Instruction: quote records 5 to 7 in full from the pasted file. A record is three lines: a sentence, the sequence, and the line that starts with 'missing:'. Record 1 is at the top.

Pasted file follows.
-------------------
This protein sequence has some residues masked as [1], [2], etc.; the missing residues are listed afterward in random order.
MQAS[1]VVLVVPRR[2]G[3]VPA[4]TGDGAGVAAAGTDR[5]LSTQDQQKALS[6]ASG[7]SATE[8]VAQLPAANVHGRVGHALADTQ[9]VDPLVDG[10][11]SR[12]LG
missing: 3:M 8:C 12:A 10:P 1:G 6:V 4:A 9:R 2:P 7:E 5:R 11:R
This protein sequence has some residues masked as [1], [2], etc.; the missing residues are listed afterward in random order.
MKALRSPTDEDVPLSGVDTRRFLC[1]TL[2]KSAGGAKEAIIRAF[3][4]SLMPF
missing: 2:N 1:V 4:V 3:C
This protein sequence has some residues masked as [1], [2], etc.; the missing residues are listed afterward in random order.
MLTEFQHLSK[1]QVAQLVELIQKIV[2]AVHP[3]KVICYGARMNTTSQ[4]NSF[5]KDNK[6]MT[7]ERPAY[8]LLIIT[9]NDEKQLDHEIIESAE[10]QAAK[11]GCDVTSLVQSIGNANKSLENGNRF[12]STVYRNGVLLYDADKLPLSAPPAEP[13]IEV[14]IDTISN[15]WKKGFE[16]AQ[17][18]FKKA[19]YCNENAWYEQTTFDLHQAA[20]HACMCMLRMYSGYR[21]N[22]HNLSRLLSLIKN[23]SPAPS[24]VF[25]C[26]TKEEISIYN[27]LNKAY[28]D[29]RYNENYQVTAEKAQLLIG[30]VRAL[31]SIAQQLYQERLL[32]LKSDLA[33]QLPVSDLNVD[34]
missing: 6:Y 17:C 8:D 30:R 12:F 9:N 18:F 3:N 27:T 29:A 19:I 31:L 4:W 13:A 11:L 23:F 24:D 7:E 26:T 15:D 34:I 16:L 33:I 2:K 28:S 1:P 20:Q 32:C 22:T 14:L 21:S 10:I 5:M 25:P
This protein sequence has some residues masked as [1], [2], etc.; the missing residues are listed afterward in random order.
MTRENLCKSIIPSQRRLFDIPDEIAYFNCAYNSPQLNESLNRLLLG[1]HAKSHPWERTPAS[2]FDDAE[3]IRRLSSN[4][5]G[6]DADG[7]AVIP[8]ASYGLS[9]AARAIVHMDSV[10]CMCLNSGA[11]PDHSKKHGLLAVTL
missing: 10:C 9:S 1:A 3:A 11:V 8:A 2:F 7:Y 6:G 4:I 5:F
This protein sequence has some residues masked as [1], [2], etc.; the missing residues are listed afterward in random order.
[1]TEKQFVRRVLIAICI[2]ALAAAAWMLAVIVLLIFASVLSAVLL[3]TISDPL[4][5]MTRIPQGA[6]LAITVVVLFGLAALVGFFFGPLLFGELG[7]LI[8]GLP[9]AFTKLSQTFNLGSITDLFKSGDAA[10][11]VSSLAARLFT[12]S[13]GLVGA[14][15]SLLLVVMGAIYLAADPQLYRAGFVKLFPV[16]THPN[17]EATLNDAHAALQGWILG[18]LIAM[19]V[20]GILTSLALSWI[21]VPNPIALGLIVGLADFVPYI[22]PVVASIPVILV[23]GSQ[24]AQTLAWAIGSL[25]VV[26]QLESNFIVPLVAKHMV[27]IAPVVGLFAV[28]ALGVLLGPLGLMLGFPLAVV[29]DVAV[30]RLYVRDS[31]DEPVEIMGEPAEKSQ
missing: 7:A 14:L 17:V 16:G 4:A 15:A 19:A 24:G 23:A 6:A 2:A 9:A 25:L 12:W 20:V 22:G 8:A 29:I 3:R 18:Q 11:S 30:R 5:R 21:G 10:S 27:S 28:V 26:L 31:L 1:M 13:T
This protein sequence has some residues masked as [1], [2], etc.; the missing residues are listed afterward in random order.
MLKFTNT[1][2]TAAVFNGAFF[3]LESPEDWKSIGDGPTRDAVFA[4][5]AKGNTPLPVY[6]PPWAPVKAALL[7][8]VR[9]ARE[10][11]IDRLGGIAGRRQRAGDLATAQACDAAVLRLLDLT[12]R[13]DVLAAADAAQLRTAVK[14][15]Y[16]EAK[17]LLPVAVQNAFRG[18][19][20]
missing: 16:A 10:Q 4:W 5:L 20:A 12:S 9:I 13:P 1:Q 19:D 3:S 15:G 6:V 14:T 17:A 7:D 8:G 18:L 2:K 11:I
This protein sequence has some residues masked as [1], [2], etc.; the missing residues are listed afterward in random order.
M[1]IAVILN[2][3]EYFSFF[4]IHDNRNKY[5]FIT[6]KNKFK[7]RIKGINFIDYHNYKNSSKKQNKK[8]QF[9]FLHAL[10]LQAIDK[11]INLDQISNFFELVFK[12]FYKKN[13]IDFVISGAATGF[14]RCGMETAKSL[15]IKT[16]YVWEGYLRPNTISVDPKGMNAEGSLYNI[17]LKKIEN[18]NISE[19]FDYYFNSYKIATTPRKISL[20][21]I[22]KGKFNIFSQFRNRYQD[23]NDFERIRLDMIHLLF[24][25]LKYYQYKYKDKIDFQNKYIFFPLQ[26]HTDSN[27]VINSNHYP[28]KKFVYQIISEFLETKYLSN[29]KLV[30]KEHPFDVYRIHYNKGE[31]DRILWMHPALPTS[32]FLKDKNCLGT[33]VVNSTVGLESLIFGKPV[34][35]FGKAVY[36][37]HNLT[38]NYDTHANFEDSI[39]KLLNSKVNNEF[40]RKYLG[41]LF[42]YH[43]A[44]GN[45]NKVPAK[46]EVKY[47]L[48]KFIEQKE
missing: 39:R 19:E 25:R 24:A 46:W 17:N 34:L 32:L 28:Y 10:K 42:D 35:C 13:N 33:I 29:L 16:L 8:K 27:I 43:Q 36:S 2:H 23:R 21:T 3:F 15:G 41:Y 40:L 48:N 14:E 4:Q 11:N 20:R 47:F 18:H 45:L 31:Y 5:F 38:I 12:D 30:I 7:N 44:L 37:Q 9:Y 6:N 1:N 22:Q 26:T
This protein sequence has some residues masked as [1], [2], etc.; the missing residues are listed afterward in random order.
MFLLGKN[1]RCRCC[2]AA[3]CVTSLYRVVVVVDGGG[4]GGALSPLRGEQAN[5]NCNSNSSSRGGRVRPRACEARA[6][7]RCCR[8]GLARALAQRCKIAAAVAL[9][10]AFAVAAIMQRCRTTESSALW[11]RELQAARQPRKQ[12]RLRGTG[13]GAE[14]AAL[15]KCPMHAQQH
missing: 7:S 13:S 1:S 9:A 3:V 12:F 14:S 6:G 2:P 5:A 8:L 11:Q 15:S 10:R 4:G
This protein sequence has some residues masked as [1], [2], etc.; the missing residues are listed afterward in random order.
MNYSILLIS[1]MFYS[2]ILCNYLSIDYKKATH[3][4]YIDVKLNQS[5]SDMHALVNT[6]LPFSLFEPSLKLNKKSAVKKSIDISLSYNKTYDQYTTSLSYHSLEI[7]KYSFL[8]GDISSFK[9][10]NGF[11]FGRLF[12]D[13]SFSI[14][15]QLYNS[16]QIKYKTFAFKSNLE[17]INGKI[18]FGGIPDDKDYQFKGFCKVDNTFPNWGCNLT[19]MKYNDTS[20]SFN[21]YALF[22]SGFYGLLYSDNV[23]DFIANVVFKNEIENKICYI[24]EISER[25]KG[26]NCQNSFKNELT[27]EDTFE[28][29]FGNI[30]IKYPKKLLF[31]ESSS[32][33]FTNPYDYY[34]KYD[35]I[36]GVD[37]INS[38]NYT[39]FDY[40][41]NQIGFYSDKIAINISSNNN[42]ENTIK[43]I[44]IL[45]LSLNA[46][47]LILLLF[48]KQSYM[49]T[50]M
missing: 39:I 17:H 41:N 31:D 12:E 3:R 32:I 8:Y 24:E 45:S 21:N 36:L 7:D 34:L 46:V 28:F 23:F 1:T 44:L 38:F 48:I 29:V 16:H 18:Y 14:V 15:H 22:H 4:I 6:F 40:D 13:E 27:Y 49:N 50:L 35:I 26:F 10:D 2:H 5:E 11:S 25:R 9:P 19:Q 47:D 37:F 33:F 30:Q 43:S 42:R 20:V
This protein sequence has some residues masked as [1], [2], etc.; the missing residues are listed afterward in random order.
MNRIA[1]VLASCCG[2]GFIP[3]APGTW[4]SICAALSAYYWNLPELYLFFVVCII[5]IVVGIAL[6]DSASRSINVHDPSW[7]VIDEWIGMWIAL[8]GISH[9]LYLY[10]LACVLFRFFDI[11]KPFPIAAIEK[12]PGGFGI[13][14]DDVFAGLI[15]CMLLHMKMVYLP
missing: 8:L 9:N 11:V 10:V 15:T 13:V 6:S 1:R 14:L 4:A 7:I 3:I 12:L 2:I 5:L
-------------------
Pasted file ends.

This protein sequence has some residues masked as [1], [2], etc.; the missing residues are listed afterward in random order.
[1]TEKQFVRRVLIAICI[2]ALAAAAWMLAVIVLLIFASVLSAVLL[3]TISDPL[4][5]MTRIPQGA[6]LAITVVVLFGLAALVGFFFGPLLFGELG[7]LI[8]GLP[9]AFTKLSQTFNLGSITDLFKSGDAA[10][11]VSSLAARLFT[12]S[13]GLVGA[14][15]SLLLVVMGAIYLAADPQLYRAGFVKLFPV[16]THPN[17]EATLNDAHAALQGWILG[18]LIAM[19]V[20]GILTSLALSWI[21]VPNPIALGLIVGLADFVPYI[22]PVVASIPVILV[23]GSQ[24]AQTLAWAIGSL[25]VV[26]QLESNFIVPLVAKHMV[27]IAPVVGLFAV[28]ALGVLLGPLGLMLGFPLAVV[29]DVAV[30]RLYVRDS[31]DEPVEIMGEPAEKSQ
missing: 7:A 14:L 17:V 16:G 4:A 15:A 19:A 24:G 23:A 6:A 2:A 9:A 25:L 12:W 20:V 22:G 8:A 29:I 3:R 18:Q 11:S 30:R 5:R 21:G 10:S 27:S 28:V 26:L 31:L 1:M 13:T
This protein sequence has some residues masked as [1], [2], etc.; the missing residues are listed afterward in random order.
MLKFTNT[1][2]TAAVFNGAFF[3]LESPEDWKSIGDGPTRDAVFA[4][5]AKGNTPLPVY[6]PPWAPVKAALL[7][8]VR[9]ARE[10][11]IDRLGGIAGRRQRAGDLATAQACDAAVLRLLDLT[12]R[13]DVLAAADAAQLRTAVK[14][15]Y[16]EAK[17]LLPVAVQNAFRG[18][19][20]
missing: 16:A 10:Q 4:W 5:L 20:A 12:S 9:I 13:P 1:Q 19:D 3:S 15:G 6:V 14:T 17:A 7:D 8:G 18:L 2:K 11:I
This protein sequence has some residues masked as [1], [2], etc.; the missing residues are listed afterward in random order.
M[1]IAVILN[2][3]EYFSFF[4]IHDNRNKY[5]FIT[6]KNKFK[7]RIKGINFIDYHNYKNSSKKQNKK[8]QF[9]FLHAL[10]LQAIDK[11]INLDQISNFFELVFK[12]FYKKN[13]IDFVISGAATGF[14]RCGMETAKSL[15]IKT[16]YVWEGYLRPNTISVDPKGMNAEGSLYNI[17]LKKIEN[18]NISE[19]FDYYFNSYKIATTPRKISL[20][21]I[22]KGKFNIFSQFRNRYQD[23]NDFERIRLDMIHLLF[24][25]LKYYQYKYKDKIDFQNKYIFFPLQ[26]HTDSN[27]VINSNHYP[28]KKFVYQIISEFLETKYLSN[29]KLV[30]KEHPFDVYRIHYNKGE[31]DRILWMHPALPTS[32]FLKDKNCLGT[33]VVNSTVGLESLIFGKPV[34][35]FGKAVY[36][37]HNLT[38]NYDTHANFEDSI[39]KLLNSKVNNEF[40]RKYLG[41]LF[42]YH[43]A[44]GN[45]NKVPAK[46]EVKY[47]L[48]KFIEQKE
missing: 39:R 19:E 25:R 24:A 46:W 17:N 34:L 32:L 28:Y 10:K 42:D 35:C 13:N 33:I 29:L 16:L 8:K 27:I 43:Q 36:S 2:H 23:R 21:T 3:F 15:G 41:Y 40:L 48:N 14:E 4:Q 11:N 20:R 47:F 18:H 45:L 31:Y 5:F 38:I 12:D 30:I 7:N 44:L 37:Q 9:Y 6:N 1:N 22:Q 26:T